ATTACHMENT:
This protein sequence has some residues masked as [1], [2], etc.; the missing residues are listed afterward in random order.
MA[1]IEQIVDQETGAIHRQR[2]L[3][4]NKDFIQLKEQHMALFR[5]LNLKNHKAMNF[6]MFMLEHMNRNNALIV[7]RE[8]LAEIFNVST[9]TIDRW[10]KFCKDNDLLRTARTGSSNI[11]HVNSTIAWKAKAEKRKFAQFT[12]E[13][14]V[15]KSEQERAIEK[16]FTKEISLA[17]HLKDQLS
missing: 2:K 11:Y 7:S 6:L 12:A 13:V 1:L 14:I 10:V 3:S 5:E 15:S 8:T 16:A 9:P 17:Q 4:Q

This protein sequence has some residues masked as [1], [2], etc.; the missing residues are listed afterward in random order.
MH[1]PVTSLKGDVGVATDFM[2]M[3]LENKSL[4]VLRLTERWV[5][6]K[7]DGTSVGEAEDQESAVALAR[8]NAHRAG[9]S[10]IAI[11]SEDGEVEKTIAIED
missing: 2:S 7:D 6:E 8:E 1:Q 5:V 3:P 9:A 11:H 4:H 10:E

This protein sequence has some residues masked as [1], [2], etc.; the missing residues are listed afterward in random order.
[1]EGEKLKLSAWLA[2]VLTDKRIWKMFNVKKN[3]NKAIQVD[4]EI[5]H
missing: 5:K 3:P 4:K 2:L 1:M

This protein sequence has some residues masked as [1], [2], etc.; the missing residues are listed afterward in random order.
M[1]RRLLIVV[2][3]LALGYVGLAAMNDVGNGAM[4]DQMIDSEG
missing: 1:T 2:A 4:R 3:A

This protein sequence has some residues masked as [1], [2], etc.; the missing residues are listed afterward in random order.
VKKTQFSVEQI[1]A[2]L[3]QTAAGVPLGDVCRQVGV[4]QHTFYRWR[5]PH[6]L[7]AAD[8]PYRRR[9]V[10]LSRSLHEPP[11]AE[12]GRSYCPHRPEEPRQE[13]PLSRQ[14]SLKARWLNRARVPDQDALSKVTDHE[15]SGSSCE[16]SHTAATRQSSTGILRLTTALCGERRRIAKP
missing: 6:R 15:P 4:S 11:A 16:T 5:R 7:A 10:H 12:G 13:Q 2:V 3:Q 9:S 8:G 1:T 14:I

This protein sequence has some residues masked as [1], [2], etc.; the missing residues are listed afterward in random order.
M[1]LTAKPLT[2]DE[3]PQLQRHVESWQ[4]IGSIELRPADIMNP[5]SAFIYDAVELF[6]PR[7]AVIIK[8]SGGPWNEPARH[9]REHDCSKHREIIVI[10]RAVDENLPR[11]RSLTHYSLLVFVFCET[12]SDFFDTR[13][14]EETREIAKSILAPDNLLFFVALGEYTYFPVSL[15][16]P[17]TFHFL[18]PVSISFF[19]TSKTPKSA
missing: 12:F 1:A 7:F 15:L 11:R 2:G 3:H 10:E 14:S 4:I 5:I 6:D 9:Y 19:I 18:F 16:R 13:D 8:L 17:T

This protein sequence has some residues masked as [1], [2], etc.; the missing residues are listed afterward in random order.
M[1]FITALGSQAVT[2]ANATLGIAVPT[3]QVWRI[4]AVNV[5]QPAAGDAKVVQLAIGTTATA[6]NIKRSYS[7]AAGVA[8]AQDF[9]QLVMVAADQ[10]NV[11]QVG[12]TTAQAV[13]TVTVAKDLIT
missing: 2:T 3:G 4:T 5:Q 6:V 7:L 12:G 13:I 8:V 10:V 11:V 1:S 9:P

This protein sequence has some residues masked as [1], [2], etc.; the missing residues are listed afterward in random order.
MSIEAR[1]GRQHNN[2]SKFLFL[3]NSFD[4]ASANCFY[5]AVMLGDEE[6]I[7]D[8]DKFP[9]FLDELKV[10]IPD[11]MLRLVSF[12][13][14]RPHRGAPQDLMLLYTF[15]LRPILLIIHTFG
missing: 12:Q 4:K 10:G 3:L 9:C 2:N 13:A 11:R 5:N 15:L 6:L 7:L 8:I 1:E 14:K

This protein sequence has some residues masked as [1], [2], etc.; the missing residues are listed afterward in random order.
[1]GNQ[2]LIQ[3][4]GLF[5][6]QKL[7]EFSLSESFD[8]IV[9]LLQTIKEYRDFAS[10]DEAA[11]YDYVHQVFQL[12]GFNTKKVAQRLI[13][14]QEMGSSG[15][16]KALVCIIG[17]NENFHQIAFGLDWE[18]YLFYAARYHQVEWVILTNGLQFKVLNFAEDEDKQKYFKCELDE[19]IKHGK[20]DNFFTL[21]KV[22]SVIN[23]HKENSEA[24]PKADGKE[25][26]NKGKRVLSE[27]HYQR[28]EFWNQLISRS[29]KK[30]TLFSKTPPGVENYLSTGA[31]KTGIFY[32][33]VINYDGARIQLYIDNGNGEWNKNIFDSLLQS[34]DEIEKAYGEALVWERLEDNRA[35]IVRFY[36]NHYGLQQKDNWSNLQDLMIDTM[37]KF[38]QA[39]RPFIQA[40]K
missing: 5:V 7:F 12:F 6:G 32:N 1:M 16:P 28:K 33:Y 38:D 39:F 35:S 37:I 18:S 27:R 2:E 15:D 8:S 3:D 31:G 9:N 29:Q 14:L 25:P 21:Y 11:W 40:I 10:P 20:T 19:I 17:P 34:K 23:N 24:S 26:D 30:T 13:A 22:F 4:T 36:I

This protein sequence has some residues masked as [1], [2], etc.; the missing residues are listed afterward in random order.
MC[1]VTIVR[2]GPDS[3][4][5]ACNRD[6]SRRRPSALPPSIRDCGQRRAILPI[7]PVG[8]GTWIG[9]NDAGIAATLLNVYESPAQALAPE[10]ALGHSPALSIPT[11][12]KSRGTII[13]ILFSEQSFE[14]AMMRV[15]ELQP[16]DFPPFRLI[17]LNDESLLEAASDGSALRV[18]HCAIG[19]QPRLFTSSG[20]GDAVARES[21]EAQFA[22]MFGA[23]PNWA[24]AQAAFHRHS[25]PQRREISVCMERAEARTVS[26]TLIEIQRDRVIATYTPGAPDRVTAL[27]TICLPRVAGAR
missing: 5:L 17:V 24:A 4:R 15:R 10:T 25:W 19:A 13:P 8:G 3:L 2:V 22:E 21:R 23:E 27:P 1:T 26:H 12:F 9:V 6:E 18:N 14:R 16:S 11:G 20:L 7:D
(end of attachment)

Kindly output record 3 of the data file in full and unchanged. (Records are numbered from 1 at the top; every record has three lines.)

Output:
This protein sequence has some residues masked as [1], [2], etc.; the missing residues are listed afterward in random order.
[1]EGEKLKLSAWLA[2]VLTDKRIWKMFNVKKN[3]NKAIQVD[4]EI[5]H
missing: 5:K 3:P 4:K 2:L 1:M